Legal News

Will the Internet of Things bring about an ink jet economy with software used to tightly constrain consumer choice.

Episode 101: Ink Jet Nation? Doctorow on a Dystopian IoT and City of Atlanta Employees phished on Rogue Wi-Fi

Podcast: Play in new window | Download (Duration: 53:43 — 61.5MB)Subscribe: Android | Email | Google Podcasts | RSSIn this episode of the podcast (#101): will the Internet of Things enable a glorious future of intelligent and subservient “things”? Or will it birth “ink jet nation:” a dystopia of closed and expensive technology silos that use patents, software licensing and lawsuits constrain the use, reuse and repair of connected things? We talk to author and activist Cory Doctorow following his keynote at last week’s Security of Things Forum. Also: the city of Atlanta has made headlines after a ransomware outbreak crippled city services. But the city may have more to worry about: wireless phishing attacks targeting government employees and elected officials. We speak with Dror Liwer of the firm Coronet about what they found. 

Eric Lundgren with recycled circuit boards. He will serve 13 months in prison for  selling Windows restore discs along with refurbished PCs and laptops.

Episode 99: Are we criminalizing reuse? An Exclusive Interview with Eric Lundgren

Podcast: Play in new window | Download (0.0KB)Subscribe: Android | Email | Google Podcasts | RSSIn this week’s episode of The Security Ledger Podcast (#99), we bring you an exclusive interview with Eric Lundgren, the celebrated entrepreneur who has helped revolutionize the recycling of electronic waste through his company IT Asset Partners, but who will soon start serving a 13 month jail sentence for copyright infringement for distributing Microsoft Windows “restore CDs.” Together, we wonder if The Internet of Things is leading us into a future in which giant software companies and thing makers use copyright law and the courts to prosecute non-sanctioned use of their technology. 

The May 25th go-live date was just the beginning, not the end for companies, says Steve Schlarman of RSA.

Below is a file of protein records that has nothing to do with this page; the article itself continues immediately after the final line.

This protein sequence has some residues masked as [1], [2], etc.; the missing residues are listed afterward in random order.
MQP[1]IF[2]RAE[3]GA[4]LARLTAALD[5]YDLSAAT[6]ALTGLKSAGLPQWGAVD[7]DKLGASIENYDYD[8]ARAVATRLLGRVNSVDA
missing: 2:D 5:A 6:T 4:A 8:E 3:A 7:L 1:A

GDPR is Here: What Now?

Now that the EU General Data Protection Regulation (GDPR) is upon us…what happens now? In this industry perspective, Steve Schlarman of RSA writes that GDPR compliance isn’t a one time affair – the requirements of the law are likely to be woven into the fabric of how businesses operate inside and outside the EU. 

Eric Lundgren was sentenced to 15 months in prison for distributed Microsoft Windows restore discs.

Episode 95: Copyright Insanity sends E-Waste Recycler to Prison and IoT Inspector finds Insecure Things

Podcast: Play in new window | Download (Duration: 34:38 — 39.6MB)Subscribe: Android | Email | Google Podcasts | RSSIn this episode of The Security Ledger podcast (#95): has the Digital Millennium Copyright Act taken us over a bridge too far? We talk with two experts about the case of Eric Lundgren, a celebrated e-waste recycler who has been sentenced to 15 months in prison and fined $50,000 for DMCA violations. Also: we speak with one of the Ivy League students who designed IoT Inspector, software that can analyze your home network for vulnerable devices.

Uber's self driving Volvo at the accident scene in Tempe, Arizona.

Podcast Beta Deaths: are we driving too fast towards Autonomous Vehicles?

Podcast: Play in new window | Download (Duration: 46:06 — 52.8MB)Subscribe: Android | Email | Google Podcasts | RSSIn this week’s Security Ledger Podcast (Episode #89) we talk with Beau Woods of The Atlantic Council and the advocacy group I Am The Cavalry about the death of 49-year-old Elaine Herzberg, who was struck and killed by an autonomous vehicle operated by Uber. Also: following Facebook’s privacy meltdown with Cambridge Analytica, we’re joined by Konstantinos Komaitis, the Director of Policy Development at the Internet Society about what real social media privacy reforms should look like. And a new Ponemon Institute survey finds companies are convinced that insecure Internet of Things devices will result in them being hacked – but they’re not doing anything to stop it.